TU Delft creates interactive game for schoolchildren about waste.

Green Island is an online 3D game for pupils in preparatory secondary vocational education (VMBO), commissioned by TU Delft. The game takes place on an island that has been cut off from the outside world by a collapsed bridge. A group of schoolchildren roaming around the island has to try to survive for as long as possible.

This is only possible if they manage to collaborate. The pupils can collect points on the island by using waste to build sustainable structures, instead of letting it lie around. They learn in a light-hearted way how energy consumption and waste cause environmental pollution and what the alternatives are.


Teaching materials about waste and energy

Green Island is meant to teach schoolchildren more about energy consumption and waste, and the possibilities of creating sustainable energy. The game will be accompanied by teaching materials on the themes of energy and waste. The lesson on energy focuses on the differences between fossil fuels and biofuels. The lesson on waste delves into the possibilities of recycling and the creation of a society based on ‘cradle-to-cradle’ principles, in which nothing goes to waste.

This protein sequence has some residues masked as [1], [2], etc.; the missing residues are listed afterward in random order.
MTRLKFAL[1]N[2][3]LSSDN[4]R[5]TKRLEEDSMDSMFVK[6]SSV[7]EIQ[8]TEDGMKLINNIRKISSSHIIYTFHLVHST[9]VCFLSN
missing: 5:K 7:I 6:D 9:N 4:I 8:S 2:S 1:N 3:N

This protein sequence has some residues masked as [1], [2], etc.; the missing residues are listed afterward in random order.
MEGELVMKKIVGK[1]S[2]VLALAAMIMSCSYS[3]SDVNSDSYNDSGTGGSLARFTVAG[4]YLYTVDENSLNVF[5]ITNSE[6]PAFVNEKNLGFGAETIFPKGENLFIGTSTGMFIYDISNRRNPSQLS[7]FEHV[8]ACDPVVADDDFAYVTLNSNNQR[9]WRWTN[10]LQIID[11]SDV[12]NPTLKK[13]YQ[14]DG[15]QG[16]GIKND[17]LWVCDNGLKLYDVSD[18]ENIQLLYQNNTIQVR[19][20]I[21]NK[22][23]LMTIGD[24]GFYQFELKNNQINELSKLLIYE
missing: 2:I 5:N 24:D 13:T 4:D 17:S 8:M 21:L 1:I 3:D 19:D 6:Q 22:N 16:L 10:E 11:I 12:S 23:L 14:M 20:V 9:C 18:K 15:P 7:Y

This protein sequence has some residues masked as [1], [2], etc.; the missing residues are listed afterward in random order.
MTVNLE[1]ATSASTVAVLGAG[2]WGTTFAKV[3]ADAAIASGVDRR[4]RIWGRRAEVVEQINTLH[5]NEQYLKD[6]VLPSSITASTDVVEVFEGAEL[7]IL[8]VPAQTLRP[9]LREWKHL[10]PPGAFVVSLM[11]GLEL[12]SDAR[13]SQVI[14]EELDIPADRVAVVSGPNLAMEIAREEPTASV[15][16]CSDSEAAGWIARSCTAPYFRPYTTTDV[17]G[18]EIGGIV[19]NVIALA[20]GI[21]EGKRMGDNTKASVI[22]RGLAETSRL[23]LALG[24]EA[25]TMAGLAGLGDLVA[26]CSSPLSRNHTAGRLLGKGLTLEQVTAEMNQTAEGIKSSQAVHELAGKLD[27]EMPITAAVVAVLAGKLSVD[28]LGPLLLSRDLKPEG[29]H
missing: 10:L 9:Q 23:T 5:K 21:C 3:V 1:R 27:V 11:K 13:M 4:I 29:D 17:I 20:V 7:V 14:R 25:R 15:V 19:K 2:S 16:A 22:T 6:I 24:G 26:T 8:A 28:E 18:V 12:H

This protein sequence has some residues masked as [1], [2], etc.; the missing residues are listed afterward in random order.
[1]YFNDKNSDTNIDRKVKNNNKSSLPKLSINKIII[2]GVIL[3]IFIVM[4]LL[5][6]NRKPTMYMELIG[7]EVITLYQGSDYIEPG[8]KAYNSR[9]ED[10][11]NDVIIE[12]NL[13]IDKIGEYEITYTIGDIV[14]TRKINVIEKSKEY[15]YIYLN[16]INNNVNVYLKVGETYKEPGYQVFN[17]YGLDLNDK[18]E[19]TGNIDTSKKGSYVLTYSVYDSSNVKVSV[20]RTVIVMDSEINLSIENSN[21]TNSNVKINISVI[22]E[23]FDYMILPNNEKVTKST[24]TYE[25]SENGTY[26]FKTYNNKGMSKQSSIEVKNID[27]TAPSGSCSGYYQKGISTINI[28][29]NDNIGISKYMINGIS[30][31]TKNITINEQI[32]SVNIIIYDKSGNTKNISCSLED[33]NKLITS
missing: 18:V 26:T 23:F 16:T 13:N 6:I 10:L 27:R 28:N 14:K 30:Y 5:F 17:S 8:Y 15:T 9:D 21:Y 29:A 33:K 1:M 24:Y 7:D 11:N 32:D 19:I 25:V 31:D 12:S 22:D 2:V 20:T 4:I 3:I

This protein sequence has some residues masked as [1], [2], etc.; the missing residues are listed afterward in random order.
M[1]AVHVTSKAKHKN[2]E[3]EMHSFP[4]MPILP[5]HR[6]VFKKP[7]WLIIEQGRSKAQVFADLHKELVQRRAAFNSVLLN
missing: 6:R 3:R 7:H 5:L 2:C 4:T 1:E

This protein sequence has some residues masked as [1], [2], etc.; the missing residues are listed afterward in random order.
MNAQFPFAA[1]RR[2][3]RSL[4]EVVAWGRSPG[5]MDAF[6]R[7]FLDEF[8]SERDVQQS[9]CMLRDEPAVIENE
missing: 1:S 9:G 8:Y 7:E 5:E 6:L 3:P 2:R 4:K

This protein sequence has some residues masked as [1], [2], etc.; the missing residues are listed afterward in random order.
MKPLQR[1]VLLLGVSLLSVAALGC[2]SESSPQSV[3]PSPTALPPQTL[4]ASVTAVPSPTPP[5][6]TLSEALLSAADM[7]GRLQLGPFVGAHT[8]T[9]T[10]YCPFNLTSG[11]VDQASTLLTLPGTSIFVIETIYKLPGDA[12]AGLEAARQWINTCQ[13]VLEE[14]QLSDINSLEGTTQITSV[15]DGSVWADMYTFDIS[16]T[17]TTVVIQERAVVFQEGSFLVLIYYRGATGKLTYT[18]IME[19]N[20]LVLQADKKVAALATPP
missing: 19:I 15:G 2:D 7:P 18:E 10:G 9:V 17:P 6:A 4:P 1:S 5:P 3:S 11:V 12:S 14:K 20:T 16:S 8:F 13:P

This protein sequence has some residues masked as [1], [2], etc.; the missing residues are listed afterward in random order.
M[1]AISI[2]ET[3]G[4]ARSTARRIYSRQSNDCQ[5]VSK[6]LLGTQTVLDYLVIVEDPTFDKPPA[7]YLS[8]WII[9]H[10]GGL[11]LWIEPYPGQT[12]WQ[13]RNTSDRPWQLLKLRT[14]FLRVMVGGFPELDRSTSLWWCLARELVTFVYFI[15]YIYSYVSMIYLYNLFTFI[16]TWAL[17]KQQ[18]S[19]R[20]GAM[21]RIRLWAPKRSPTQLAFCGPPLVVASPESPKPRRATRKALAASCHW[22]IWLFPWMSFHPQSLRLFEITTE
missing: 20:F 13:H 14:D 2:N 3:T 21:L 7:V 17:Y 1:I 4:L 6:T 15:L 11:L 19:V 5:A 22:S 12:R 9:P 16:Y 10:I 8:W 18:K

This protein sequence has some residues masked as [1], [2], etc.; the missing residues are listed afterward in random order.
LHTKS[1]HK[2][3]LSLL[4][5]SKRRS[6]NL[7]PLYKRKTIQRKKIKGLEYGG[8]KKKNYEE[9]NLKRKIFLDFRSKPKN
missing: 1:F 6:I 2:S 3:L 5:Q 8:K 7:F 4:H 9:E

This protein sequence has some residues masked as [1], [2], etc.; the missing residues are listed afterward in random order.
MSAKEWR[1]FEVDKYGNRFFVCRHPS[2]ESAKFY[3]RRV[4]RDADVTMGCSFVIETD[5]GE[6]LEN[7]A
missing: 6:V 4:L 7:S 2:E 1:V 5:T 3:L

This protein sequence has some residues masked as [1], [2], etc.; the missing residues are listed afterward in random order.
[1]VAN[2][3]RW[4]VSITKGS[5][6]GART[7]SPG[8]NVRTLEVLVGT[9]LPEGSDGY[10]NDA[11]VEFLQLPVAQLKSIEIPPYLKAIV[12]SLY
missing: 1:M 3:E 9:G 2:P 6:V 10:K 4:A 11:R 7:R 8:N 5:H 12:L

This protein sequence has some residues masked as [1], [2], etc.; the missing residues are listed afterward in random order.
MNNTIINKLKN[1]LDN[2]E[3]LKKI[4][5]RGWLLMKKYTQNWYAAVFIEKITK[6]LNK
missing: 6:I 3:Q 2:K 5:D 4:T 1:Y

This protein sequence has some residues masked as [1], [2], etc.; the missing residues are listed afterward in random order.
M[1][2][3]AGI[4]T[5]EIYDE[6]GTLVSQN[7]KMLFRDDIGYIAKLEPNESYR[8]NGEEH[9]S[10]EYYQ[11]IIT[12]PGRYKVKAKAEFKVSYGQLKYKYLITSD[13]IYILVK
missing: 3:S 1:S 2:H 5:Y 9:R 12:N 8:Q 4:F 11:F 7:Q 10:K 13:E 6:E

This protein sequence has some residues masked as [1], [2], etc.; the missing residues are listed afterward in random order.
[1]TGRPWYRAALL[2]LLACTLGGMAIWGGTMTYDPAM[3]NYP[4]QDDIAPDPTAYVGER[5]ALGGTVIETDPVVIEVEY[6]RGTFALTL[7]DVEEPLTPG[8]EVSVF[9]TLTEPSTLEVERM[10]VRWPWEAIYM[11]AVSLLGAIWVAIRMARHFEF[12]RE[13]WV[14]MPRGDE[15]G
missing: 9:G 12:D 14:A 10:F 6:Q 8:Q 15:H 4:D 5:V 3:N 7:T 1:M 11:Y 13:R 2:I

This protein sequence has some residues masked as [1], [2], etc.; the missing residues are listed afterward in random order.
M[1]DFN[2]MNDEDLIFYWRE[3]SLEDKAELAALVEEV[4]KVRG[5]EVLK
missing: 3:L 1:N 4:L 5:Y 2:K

While playing the game, the schoolchildren put the lessons into practice, as the island contains various raw materials which can be used to provide warmth and sufficient food. If someone eats too little or loses too much body heat, he or she will slowly die. Waste, caused by all sorts of disposable products, forms another threat to life on the island.

Growing beets

The participants constantly have to search for food and fuel to heat a stove or to make a fire. This can be done by quickly eating a bag of crisps or by filling a generator with a jerry can of diesel. But it can also be done in a more sustainable way by growing beets, making beet soup out of them and then putting the waste into a bio-digester, which is used to make biofuel. This last task is much more difficult and requires collaboration between all the pupils in the group. It also earns many more points.


Knowledge institution Deltares is responsible for the technical aspects of the game, commissioned by TU Delft. The game was financed through a contribution by the CSG Centre for Society and the Life Sciences and supported by the Kluyver Centre for Genomics and Industrial Fermentation and BE-Basic. The teaching materials and the instructions for the game were made by Tertium.